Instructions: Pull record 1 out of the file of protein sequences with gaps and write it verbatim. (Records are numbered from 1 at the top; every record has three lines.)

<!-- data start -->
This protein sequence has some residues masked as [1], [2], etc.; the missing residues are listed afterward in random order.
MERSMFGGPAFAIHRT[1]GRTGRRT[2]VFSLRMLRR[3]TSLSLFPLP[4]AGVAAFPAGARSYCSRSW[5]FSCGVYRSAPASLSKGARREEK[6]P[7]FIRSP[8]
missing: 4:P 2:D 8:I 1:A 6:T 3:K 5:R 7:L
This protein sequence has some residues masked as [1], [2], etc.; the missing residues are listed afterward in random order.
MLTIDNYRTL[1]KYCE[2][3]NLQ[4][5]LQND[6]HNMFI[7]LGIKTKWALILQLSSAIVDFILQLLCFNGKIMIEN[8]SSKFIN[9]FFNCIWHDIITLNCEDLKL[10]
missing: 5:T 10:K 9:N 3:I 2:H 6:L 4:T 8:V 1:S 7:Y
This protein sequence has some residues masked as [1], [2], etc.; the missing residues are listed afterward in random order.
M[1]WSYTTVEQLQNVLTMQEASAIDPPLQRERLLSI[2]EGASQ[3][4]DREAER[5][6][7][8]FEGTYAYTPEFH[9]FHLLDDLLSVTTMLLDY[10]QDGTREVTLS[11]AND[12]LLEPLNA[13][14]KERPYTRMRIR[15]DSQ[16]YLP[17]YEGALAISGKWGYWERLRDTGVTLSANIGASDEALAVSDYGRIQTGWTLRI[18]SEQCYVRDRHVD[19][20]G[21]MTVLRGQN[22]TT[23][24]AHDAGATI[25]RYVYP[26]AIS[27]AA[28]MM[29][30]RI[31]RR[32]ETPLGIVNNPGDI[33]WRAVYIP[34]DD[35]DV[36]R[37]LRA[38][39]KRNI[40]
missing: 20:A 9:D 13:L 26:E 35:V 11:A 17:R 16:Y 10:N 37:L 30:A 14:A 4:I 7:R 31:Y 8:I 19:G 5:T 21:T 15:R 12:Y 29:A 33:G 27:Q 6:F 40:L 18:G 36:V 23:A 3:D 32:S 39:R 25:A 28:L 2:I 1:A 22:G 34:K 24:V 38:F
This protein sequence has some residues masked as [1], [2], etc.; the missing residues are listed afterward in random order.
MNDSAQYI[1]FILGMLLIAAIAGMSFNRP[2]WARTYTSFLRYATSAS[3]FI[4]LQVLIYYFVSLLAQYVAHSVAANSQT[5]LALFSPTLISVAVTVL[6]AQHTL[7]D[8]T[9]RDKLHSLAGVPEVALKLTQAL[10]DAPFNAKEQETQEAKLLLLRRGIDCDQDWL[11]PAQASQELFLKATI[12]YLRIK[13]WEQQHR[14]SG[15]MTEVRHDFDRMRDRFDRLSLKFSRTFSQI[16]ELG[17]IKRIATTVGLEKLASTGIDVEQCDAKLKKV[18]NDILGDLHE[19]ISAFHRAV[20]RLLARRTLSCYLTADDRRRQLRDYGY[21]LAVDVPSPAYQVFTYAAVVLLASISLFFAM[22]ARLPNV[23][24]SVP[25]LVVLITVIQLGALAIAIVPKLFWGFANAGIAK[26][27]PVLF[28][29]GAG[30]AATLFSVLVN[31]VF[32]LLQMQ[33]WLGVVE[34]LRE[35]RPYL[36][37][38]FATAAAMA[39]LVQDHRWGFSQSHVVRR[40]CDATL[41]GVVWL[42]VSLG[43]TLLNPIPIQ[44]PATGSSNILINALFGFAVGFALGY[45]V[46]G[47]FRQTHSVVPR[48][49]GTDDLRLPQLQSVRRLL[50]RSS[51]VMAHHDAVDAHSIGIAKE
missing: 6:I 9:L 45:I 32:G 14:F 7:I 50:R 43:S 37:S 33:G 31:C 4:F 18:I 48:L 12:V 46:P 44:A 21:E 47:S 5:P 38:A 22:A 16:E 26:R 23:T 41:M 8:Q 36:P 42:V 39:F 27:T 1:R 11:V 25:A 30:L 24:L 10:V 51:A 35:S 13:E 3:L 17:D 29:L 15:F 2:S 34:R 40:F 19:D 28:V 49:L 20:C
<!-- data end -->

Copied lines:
This protein sequence has some residues masked as [1], [2], etc.; the missing residues are listed afterward in random order.
MERSMFGGPAFAIHRT[1]GRTGRRT[2]VFSLRMLRR[3]TSLSLFPLP[4]AGVAAFPAGARSYCSRSW[5]FSCGVYRSAPASLSKGARREEK[6]P[7]FIRSP[8]
missing: 4:P 2:D 8:I 1:A 6:T 3:K 5:R 7:L